On the anniversary of Dr. Martin Luther King, Jorge Garcia, a 39-year-old husband and father, a successful business owner with a spotless record, was deported to Mexico.  His parents had brought him here when he was ten years old.  He had been in contact with the government and had done everything he could to apply for and receive legal status.

Mr. Garcia is one of thousands of people who are being deported from this country.  Why? Ultimately, because of a conception of America as tribal, as a club earned by legal status, by birth or formal admission.  That admission is controlled by those in power, and apparently  those in power presently are interested in allowing only those with views, and perhaps even skin, similar to their own.

There are, in the United States today, approximately eight to twelve million people, about three percent of the population, who are undocumented.  They, or their parents, either got into the country illegally or they somehow or other lost the legal status they used to enter the country.  Slightly less than one million of them were brought here as children.  This group of people, as a group, commit fewer crimes, make more money, pay more taxes, and achieve higher education, than native born Americans.  All of that begs the obvious question:  why is the present administration so bent on deporting all of them?

There is no one obvious answer to that.  Perhaps it is that the present administration sees it as politically advantageous.  Since, however, the vast majority of Americans want these people to be given a pathway to legal status, this answer is difficult to accept.  Perhaps, then, it is because the present administration is prejudiced against the main body of immigrants on the basis of religion or skin color.  That seems clearly true of a president who would refer to Hispanic and African countries as “shithole”, but I sincerely doubt that the main body of Republican legislators are that bigoted.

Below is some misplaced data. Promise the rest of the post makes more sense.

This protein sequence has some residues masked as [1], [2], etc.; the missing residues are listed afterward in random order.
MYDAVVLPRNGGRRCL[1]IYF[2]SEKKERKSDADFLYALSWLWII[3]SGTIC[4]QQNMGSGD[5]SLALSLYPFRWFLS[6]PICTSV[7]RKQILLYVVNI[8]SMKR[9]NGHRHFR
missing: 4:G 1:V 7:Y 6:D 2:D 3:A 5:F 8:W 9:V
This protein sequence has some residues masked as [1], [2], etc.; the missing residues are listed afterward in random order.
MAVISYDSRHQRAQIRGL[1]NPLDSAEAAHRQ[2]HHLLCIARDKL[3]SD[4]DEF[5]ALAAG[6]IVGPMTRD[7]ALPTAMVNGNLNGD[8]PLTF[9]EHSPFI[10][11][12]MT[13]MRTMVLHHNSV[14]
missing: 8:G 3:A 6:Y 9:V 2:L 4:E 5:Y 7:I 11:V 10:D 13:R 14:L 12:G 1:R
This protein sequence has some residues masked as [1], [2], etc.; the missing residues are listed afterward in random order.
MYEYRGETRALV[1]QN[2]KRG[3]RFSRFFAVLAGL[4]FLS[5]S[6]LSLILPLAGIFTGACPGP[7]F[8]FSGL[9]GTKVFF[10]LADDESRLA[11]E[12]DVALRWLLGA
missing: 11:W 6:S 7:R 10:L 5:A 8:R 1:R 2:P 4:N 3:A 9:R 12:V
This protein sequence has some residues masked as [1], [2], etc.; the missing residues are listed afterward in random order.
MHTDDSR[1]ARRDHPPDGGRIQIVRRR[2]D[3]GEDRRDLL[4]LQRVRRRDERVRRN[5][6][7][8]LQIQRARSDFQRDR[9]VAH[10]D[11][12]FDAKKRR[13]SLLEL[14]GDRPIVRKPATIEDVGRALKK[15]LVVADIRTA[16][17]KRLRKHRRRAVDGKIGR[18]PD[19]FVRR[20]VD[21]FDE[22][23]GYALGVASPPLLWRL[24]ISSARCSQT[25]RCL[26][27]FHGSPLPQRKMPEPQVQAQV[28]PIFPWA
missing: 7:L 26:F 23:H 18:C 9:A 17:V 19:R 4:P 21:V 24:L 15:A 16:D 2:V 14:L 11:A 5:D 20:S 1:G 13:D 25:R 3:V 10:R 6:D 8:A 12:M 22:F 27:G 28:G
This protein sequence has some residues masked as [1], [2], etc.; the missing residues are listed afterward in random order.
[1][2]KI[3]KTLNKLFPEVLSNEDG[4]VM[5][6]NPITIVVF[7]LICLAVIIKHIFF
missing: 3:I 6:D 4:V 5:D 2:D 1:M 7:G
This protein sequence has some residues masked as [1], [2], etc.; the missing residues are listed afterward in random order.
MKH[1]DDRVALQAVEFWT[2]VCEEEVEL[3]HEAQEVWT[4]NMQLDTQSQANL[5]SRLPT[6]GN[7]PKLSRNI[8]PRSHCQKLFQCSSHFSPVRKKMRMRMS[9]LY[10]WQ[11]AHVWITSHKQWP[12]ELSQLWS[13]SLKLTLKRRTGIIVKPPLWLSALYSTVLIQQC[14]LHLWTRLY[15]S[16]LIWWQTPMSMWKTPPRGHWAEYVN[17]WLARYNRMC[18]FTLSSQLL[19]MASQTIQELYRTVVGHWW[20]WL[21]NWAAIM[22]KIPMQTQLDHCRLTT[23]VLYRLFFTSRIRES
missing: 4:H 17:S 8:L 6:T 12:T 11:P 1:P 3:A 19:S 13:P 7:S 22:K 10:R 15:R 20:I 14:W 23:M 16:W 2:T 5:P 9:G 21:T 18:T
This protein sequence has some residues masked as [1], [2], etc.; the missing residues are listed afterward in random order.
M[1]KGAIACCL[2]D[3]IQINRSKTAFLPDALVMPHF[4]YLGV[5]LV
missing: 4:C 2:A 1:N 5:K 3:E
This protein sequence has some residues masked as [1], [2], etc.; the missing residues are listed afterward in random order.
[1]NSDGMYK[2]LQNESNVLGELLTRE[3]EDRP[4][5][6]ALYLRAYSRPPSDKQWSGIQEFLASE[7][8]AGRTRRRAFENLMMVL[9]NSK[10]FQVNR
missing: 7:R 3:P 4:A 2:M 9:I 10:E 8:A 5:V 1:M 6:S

Whatever the reason, the impetus for mass deportation and greater barriers to legal immigration demonstrates an egregious misunderstanding of what it is to be an American.  Our country was built on an ideal — equal birth and inalienable rights.  That ideal was the ground for the creation of a nation made up entirely of people who were themselves immigrants.  Some came here to escape oppression, some came for a better life, and some were brought here forcibly as slaves or indentured servants.  It is discomfiting to realize that those immigrants disenfranchised, killed or enslaved the native population of what is now the United States, but that sad historical fact does not erase the fact that the new nation was based, not on ethnic, religious or regional bases but rather on a moral ideal, indeed on the defining moral ideal of absolute obligation to the rights of every human being.

We have been gradually abandoning our commitment to that ideal in favor of a commitment to self-interest.  Why that is true would make a wonderful book written by someone far more talented than I.  It is, however, true, and our present administration is the acme, the pure distillation of that gradual decline.  That we the people are complicit in that abandonment is obvious by our willingness to ignore what would have, at some prior time, been considered the horrendous conduct of our president and by the willingness of our majority legislators to pass over that conduct as, at worst, “unfortunate.”

It is time, it is far past time, to arrest this slide into ego-centrism and to renew our commitment to the ideals that once made the United States a polestar of true freedom, that is, a freedom based on responsibility for others.  That doesn’t happen by legislative fiat.  It happens by individuals, you and I, refusing to ignore outrageous conduct and demanding that our legislators act, not in their own political interests, but in pursuit of the real American ideal.  Politically, it means the election only of people — men and women, liberals and conservatives — who will make political decisions truly on the basis of how those decisions will promote the American ideal.

What about Jorge Garcia?  I don’t know, but I do know that the world is watching, and if there are more such stories, we will likely not be seen as much of an ideal.



































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